More to the point, FIRST is about promoting GP, teamwork, etc. Why on earth would we want to move away from that? I, too, was annoyed this year at the quals alliance pairings, but that doesn’t mean I want to toss the baby out with the bathwater. The alliance system brings far too much good to the table. Teams work with teams. Teams are encouraged to do whatever they can to help out other teams, because you’re likely to be working with them at some point or paired with them in the elims. Rookie teams and teams lower on the capability scale have a chance at doing well and getting picked for elims if thy can make a simpler robot to support other teams. The alliance system encourages broader strategy and more creative problem solving, while leaving room for teams working out of a garage to play with the big boys and still have success.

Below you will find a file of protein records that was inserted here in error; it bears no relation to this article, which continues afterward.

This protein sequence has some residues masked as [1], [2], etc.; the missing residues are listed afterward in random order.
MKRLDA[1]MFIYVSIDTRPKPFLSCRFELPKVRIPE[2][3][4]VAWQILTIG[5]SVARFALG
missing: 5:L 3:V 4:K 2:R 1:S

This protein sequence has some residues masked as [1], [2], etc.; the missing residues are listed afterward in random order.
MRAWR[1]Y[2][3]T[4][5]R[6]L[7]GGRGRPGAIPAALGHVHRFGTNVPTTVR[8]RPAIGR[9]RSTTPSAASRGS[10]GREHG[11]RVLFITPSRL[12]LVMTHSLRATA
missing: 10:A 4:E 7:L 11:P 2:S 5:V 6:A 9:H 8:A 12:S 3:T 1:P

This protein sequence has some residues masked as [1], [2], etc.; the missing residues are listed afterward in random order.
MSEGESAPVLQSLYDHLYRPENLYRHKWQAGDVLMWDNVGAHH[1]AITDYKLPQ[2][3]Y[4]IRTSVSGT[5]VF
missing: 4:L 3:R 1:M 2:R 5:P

A (not so) brief story from LSR: 1772, the brazillian team, had next to no school support. The worked in a small spare room the school reluctantly gave them. They borrowed tools from parents to work with, not knowing when the parents would need them back. Instead of asking for money from businesses around town, they had to ask for wood, aluminum, etc so they’d have something to make a robot with. Despite all this, they came to LSR with a decent robot. All it could do was score on the lower rung reasonably well.* All they had for tools to work on the robot was a few hand tools. They borrowed a drill, bits, a laptop and everything else they needed from 57. We were happy to help another team. We had no matches paired with them. In fact, we were against them twice and split the two games with them. We knew that helping them was the right thing to do and that the more working robots there were, the better our chances of getting picked for the elims and doing well. And 1772 did do well. They ended up seeded 5th and picking. Anyone at LSR can tell you the rest. The 4th seed, 57, 364, and 1772, blew through quarters and semis because we were a good team and a good mix of robots. We won the first finals match against 118, 476, and 1745. We lost the last two matches only because was 1772 disabled twice in a row. I think that 1772, coming from where they came from, did incredibly well at LSR.